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Rana is Getting Fuzzy

Rana is getting hairy! She is 62, which means she has already outlived most captive elephants in the Americas. And now her body is doing some new senior things. Rana has always been oddly smooth and wrinkle-free, with very little hair, but she is getting noticeably fuzzy. Unlike humans, who tend to grow hair in new and different places as they age, Rana seems to be growing hair in “normal” elephant body locations, like her head and back. In general, how much hair an elephant has is related to genetics, and it tends to vary region to region as well as elephant to elephant.

Older elephants frequently begin growing hair on their chin or in their ears, and both those spots are still hair-free for Rana.

We don’t know if Rana will ever grow enough hair to compete with Lady or Maia, but we are watching closely!

photos: Rana in 2018 at the hotel zoo on the left, and Rana now at sanctuary on the right.

September 5, 2020

Comments(18)

  1. REPLY
    Kathleen Ryan says

    Thank you for sharing the stories of these Elephants. They are wonderful. Thank you for rescuing them. God Bless you All !

  2. REPLY
    Alana says

    Is that mud or is she losing the pink on her trunk to?

    • REPLY
      Kat Blais says

      She’s still pink and spotty when she bathes herself or we bathe her, but as they would do in nature, she covers that up right away to protect her skin from the sun and bugs. 🙂

  3. REPLY
    Nancy Shaw says

    SHE LOOKS FABULOUS !!!!

  4. REPLY
    Linda L. says

    She looks so much healthier and ‘aware’ in the Sanctuary photo.. perhaps it is just the nature of when each photo was taken, but I love her look at Sanctuary! Thank you so much for looking after these lovely Eles and sharing them with us.

    • REPLY
      Wim says

      Surely it’s the healthy sanctuary environment that makes her body feel utterly happy. Rana you’re looking marvelous fuzzy or not.
      🙏🐘🙏

  5. REPLY
    Tammy says

    Rana looks great for a senior looking at her you would never know her age! So happy the girls are doing so well and can’t wait for the new girls to get there. Its so exciting with Bambi up next and more lined up patiently waiting. You all are such awesome people thank you for all the hard work you give to these beautiful gentle giants 🙏🐘💞

  6. REPLY
    arie says

    With or without hair, she is adorable 🤗❤️

  7. REPLY
    Heidi says

    She looks so different! What was the discoloration on her face?

  8. REPLY
    Sheila says

    Oh dear ❤️🐘rana! U r such a beauty hair head it not‼️ur spirit and demeanor r outstandingly beautiful😍! I wish u were not as old as they state my dear u must live a very long time mz sweetheart❤️🐘❤️

  9. REPLY
    Paula says

    Hermosa y dulce Rana, 62 años y te ves tan radiante! 😊
    No sabía su edad con exactitud… Cuanto respeto y admiración generan estas longevas y majestuosas criaturas!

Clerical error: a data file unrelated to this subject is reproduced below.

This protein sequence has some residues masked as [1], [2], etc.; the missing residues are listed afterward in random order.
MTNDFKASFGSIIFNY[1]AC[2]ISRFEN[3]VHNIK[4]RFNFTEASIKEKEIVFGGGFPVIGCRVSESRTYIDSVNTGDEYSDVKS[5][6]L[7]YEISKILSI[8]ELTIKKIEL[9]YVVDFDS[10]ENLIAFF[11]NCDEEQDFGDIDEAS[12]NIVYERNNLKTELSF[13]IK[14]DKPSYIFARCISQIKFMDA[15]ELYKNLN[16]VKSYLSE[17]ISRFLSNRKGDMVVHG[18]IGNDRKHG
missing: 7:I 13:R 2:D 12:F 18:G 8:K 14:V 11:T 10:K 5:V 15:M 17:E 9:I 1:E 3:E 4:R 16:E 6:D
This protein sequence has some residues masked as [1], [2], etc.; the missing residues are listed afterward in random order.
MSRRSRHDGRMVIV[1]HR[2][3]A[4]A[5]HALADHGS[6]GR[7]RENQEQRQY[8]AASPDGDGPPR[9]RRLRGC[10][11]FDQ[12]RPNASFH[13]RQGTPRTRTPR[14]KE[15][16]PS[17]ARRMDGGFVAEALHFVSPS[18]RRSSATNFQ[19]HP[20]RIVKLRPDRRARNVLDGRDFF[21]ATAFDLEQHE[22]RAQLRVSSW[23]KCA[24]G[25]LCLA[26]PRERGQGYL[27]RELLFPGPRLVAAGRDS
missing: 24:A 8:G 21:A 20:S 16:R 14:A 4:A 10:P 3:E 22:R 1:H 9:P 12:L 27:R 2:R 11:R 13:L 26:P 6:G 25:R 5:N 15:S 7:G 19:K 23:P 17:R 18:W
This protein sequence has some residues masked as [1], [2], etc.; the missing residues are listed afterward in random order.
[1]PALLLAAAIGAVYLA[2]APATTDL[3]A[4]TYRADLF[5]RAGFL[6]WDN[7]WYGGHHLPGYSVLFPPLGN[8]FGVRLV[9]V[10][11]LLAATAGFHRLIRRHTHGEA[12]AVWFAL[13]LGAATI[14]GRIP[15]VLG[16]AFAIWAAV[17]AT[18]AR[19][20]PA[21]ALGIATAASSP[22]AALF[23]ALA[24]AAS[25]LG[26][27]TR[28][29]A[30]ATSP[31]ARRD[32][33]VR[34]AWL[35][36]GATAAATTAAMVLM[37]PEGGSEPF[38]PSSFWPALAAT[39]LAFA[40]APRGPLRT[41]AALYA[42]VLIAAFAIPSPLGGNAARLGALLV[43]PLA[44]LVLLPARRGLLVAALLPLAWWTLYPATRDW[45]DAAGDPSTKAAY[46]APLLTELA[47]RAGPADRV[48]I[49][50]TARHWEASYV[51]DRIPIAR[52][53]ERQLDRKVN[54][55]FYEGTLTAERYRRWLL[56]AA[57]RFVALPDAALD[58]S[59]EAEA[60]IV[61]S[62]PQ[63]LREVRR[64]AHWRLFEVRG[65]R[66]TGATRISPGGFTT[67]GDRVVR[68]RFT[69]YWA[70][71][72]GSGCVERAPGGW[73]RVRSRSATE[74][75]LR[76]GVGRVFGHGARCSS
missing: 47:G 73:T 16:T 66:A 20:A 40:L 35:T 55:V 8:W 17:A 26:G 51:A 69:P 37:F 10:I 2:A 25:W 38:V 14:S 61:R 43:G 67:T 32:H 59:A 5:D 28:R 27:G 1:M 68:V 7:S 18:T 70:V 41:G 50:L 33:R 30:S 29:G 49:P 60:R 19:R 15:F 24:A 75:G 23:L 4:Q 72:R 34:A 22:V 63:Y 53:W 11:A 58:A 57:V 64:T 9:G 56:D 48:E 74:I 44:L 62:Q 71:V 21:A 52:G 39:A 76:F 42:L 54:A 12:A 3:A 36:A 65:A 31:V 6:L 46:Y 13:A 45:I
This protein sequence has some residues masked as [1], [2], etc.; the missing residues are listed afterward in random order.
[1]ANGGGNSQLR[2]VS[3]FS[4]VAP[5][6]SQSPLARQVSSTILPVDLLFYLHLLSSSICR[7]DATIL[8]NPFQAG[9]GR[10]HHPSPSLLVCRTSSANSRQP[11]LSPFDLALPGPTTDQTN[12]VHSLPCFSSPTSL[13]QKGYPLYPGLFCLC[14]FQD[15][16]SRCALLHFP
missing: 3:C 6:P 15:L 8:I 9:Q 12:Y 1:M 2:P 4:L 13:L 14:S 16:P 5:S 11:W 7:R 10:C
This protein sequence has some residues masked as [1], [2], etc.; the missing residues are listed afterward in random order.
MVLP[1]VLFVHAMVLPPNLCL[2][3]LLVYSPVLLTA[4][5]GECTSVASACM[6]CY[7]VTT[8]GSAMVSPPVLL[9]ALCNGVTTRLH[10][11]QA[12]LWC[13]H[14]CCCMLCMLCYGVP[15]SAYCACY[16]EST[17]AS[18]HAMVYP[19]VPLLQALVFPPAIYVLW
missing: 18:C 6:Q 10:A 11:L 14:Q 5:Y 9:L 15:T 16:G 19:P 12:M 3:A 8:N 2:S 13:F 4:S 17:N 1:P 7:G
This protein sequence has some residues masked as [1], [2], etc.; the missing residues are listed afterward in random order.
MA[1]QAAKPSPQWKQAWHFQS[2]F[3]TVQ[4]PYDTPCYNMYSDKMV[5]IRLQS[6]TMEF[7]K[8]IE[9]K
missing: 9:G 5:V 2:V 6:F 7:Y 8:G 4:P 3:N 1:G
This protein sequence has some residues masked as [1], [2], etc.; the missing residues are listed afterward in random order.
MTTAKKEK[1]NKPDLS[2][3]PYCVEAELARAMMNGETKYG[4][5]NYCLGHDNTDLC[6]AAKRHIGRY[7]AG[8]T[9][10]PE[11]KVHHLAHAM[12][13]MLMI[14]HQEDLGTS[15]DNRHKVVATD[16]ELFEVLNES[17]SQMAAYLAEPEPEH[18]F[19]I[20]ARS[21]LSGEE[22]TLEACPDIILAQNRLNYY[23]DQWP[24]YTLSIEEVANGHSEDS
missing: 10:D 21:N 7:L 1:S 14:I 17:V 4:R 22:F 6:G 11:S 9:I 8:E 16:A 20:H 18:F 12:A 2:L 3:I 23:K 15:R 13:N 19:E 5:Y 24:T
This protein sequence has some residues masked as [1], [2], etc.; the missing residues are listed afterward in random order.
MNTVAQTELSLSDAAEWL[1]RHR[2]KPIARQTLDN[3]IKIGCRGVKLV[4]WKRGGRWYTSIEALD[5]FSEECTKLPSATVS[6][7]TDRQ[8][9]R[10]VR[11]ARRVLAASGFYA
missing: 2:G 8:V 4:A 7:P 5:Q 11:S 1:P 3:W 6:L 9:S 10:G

Adoro la forma de sus cabezas y esos cabellos que las coronan, derriten mi corazón!
    Rana te amamos mucho ❤

  10. REPLY
    Bo says

    One of the greatest things about animals is : I don’t think they judge or care about the appearance, the looks. Bad skin, wrinkles, spots, a bad hair day, don’t think they care.
    All good. They probably judge but differently.

    Rana wears the fuzzy look fabulously!

  11. REPLY
    Sallie says

    There is nothing wrong with a fuzzy wuzzy! So much more endearing . . . Especially with someone so sweet as rana . . .

  12. REPLY
    Rosie P says

    Rana is a beauty, inside and out. She looks very cute with her growing hairstyle.
    I have often wondered why some elephants have this mottled skin appearance on their faces and trunks. Rana appears to have lost this since being at ESB….so it can change with time????

    • REPLY
      Kat Blais says

      It is usually linked to geographic homeland. There are physical features that are fairly distinct to where they were born. Rana is still pink and pigmented at the top of her trunk, but it’s generally underneath a layer of mud and dirt. As it should be. 😉 The girls do generally rinse, bathe, and clean themselves daily, but they also do what is natural, which is dust right after to protect themselves from the sun and bugs. Many captive elephants with noticeable pigment often live in enclosures that don’t offer them the ability to bathe and cover themselves in mud. It is one of the most basic needs that captive elephants are deprived of.

      • Rosie P says

        Thank you so much for this info, Kat. I now understand that this mottled appearance has nothing to do with elephants being held captive for a long time. A sad fact, a travesty, that many in captivity don’t have the basic need of mud and dirt that is so essential for ellies and their well being.
        These sensitive, intelligent creatures need/must have their freedom.

  13. REPLY
    Debbie Sides says

    I always loved the fuzzy hair on top of their head! She is so cute!

  14. REPLY
    Ruth Helena says

    com pelo o sem pelo
    Rana comtinua linda!!

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